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Bulletin #4178, Vegetables and Fruits for Health: Tomatoes

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Vegetables and Fruits for Health

Tomatoes

tomatoes; photo by Edwin Remsberg, USDARevised and updated by Associate Extension Professor Kathleen Savoie and Statewide Nutrition and Physical Activity Educator Kate Yerxa
Originally developed by Extension Nutrition Specialist Nellie Hedstrom

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Nutrition Information

There is nothing like a Maine-grown tomato during summer! From mid-July to late September, Maine residents can enjoy the freshness and flavor of locally grown tomatoes picked at peak ripeness. Though technically a fruit, the tomato is treated as a vegetable. Originally tomatoes were yellow, but today most of those produced in the United States are red. In addition to the standard-sized, round tomatoes, there are other varieties, such as plum, pear-shaped, and cherry tomatoes.

Tomatoes are rich in vitamins A and C and fiber, and are cholesterol free. Field- or vine-ripened tomatoes available in summer are higher in vitamin C than the greenhouse tomatoes that are available in fall and winter. Fresh tomatoes contain more vitamin C than cooked or canned. Tomatoes contain lycopene, an important carotenoid, which may help protect against prostate cancer and heart disease.

Selection

Select firm, fragrant fruit with full, bright color. Avoid bruised, blemished, soft, or hard fruit. Tomatoes should yield to gentle pressure.

Storage

Keep ripe tomatoes at room temperature: above 55 degrees is recommended. Do not refrigerate under-ripe fruit. Tomatoes will ripen better out of sunlight. Once tomatoes are red and slightly soft, they will keep a day or two at room temperature. Refrigerate only if you want to keep them longer.

Preparation

Wash carefully. Peel if you desire. To peel, remove stem core and dip tomatoes in a large quantity of boiling water for 30 seconds; then dip in cold water, and the skins will be easy to remove. When using tomato pulp in a recipe, it is a good idea to remove the skin and seeds first, as they toughen when cooked.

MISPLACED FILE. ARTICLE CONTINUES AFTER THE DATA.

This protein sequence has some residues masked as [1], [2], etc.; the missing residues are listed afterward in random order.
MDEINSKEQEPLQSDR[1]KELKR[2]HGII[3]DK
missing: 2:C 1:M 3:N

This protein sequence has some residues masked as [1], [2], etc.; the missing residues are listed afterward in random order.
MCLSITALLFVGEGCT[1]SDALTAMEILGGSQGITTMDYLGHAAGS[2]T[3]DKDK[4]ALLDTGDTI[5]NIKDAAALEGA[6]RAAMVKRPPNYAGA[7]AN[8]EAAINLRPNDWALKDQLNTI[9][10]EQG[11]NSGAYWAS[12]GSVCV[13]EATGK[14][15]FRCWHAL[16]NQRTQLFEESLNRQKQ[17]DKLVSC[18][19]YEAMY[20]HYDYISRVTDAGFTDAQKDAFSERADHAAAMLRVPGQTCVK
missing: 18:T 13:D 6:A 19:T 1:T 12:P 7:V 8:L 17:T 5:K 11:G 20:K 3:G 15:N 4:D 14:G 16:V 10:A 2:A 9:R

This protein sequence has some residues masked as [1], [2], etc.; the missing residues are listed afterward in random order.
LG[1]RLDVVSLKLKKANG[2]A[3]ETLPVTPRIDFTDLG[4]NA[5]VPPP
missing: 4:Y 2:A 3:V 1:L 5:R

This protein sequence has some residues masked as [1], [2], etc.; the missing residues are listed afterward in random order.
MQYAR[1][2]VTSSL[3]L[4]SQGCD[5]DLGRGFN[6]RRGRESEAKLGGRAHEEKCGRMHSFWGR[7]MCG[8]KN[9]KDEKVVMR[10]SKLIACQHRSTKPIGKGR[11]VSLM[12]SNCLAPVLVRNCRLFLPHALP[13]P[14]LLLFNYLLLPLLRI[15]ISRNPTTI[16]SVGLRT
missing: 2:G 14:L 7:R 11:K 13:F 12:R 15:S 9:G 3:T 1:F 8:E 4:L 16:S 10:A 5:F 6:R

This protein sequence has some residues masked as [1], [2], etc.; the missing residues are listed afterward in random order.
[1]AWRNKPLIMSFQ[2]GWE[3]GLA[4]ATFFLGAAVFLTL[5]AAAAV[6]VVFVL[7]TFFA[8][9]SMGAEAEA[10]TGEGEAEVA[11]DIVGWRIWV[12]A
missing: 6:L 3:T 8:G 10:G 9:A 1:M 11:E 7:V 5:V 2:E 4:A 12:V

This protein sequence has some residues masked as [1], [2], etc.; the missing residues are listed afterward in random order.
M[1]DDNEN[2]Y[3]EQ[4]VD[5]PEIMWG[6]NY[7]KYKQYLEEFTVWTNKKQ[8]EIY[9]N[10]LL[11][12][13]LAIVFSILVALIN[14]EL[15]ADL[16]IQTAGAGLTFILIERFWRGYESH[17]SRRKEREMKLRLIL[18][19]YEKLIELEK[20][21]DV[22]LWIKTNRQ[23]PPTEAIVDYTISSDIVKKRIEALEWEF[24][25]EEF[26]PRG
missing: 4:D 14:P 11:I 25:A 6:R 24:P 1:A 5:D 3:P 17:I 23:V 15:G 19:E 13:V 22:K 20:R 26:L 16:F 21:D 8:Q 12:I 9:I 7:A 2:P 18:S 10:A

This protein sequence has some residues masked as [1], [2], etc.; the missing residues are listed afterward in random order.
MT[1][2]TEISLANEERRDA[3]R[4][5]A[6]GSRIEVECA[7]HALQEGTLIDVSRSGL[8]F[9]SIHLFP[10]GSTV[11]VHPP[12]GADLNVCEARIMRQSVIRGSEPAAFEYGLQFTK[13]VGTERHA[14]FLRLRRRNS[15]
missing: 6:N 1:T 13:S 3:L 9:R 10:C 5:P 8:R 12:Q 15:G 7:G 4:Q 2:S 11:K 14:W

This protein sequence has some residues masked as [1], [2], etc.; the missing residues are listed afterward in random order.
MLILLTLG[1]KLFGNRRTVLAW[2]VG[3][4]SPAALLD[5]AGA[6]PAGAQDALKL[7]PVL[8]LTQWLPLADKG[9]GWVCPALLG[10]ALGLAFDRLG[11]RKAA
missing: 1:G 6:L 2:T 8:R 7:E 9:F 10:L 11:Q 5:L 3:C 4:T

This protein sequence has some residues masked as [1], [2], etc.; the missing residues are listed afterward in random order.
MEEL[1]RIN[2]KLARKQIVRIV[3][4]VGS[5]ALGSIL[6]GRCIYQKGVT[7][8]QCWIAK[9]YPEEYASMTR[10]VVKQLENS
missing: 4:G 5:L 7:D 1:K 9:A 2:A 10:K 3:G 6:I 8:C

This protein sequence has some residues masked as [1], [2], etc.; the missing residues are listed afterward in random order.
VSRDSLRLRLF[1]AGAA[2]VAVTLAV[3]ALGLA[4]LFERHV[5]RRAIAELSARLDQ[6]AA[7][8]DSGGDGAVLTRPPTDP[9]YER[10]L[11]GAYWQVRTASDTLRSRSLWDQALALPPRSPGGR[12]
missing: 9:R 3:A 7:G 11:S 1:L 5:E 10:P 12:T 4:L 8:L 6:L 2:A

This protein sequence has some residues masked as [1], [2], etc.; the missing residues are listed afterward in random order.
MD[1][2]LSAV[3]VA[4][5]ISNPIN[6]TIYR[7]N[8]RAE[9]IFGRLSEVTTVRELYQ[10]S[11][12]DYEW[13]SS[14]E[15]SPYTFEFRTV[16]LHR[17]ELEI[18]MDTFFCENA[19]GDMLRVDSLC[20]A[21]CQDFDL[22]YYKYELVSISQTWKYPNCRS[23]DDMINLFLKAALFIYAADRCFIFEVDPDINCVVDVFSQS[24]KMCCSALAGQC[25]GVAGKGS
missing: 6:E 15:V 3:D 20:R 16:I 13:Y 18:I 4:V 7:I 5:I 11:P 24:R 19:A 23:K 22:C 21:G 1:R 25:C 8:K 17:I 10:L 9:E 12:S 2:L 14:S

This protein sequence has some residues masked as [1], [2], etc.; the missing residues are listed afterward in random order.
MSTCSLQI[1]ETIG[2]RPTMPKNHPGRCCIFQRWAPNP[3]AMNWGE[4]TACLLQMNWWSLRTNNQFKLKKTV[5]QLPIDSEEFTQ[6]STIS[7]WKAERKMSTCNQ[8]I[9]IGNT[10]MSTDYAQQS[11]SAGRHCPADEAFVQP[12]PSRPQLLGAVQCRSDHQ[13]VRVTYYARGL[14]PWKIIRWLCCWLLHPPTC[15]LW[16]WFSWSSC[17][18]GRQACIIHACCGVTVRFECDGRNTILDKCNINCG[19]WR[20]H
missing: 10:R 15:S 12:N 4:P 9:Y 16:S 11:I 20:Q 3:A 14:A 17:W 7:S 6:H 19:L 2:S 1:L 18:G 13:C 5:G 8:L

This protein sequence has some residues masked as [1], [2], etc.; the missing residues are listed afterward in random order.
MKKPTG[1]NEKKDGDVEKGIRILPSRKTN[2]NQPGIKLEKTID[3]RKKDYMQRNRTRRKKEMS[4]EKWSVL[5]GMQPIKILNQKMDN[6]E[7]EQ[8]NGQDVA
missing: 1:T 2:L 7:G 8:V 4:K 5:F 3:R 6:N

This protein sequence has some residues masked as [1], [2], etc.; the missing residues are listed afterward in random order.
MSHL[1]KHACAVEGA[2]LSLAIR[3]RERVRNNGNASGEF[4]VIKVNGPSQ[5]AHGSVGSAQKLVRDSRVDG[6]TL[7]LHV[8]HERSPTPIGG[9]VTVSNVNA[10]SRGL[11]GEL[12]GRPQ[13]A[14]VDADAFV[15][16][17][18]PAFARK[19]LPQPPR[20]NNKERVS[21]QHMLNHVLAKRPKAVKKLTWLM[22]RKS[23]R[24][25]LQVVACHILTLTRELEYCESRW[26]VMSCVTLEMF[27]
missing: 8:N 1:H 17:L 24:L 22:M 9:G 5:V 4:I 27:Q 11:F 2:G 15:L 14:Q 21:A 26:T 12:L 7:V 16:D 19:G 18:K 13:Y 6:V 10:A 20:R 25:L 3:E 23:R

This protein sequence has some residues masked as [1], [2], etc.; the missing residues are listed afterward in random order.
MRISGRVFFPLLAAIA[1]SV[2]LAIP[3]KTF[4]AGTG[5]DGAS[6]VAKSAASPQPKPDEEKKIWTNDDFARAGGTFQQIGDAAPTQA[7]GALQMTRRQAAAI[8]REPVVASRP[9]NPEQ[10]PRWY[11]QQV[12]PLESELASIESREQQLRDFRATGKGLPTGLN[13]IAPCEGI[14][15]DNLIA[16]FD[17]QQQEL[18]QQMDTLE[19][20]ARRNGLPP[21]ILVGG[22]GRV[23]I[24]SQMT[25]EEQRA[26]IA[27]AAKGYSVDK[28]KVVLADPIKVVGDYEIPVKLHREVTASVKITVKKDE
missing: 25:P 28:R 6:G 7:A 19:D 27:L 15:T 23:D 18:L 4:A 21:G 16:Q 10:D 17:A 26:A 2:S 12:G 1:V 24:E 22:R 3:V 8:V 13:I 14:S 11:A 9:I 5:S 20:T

Raw: This is the best way to enjoy a freshly picked tomato! Add fresh tomatoes to salads, nachos, scrambled eggs, sandwiches, or macaroni and cheese. You can even make an uncooked tomato sauce. Peel and seed a tomato, mash it into a pulp, and add minced onions, a little red wine vinegar, and chopped herbs. Or try chilled or hot fresh tomato soup—the canned variety doesn’t compare!

Broil: Halve large tomatoes, sprinkle with pepper and a little oil, or try parmesan cheese and oregano. Cook four to five minutes under the broiler at 500 degrees until heated through. These are excellent served as a side dish.

Bake: Bake tomato halves, either plain or stuffed with toppings, in a 400°F oven for eight to fifteen minutes.

Microwave: Cook in a covered dish. One pound will take three to four minutes. Use in casseroles, stews, soups, and sauces.


Stuffed Tomatoes Food Nutrition Facts LabelStuffed Tomatoes

Serves 6

6 medium tomatoes
1/2 cup couscous
1/4 cup boiling vegetable (or chicken) stock
3 1/2 ounces feta cheese
1 tablespoon balsamic vinegar
1/4 cup raisins
1 teaspoon dried mint
1 teaspoon dried basil

Cut tops off tomatoes (reserve tops) and scoop out flesh. Place tomatoes on a lined baking tray. Chop flesh and place in bowl. Add couscous and stock to the tomato flesh. Stir in feta, vinegar, herbs and raisins. Spoon couscous mixture into the tomato shells, place tops back on and bake at 350°F for 15–20 minutes. Serve hot.


Broiled Tomatoes and Cheese Food Nutrition Facts LabelBroiled Tomatoes and Cheese

Serves 6

3 large tomatoes, cut in half
1/2 pound low-fat cottage cheese
1/2 teaspoon basil
1/8 teaspoon black pepper
1/4 cup plain bread crumbs
1 tablespoon margarine

Mix cottage cheese, basil, and pepper and spread onto tomato halves. Sprinkle with crumbs. Dot with margarine. Broil about 10 minutes on lightly greased broiler pan.

Some content adapted with permission from University of Massachusetts Cooperative Extension.


Information in this publication is provided purely for educational purposes. No responsibility is assumed for any problems associated with the use of products or services mentioned. No endorsement of products or companies is intended, nor is criticism of unnamed products or companies implied.

© 2009

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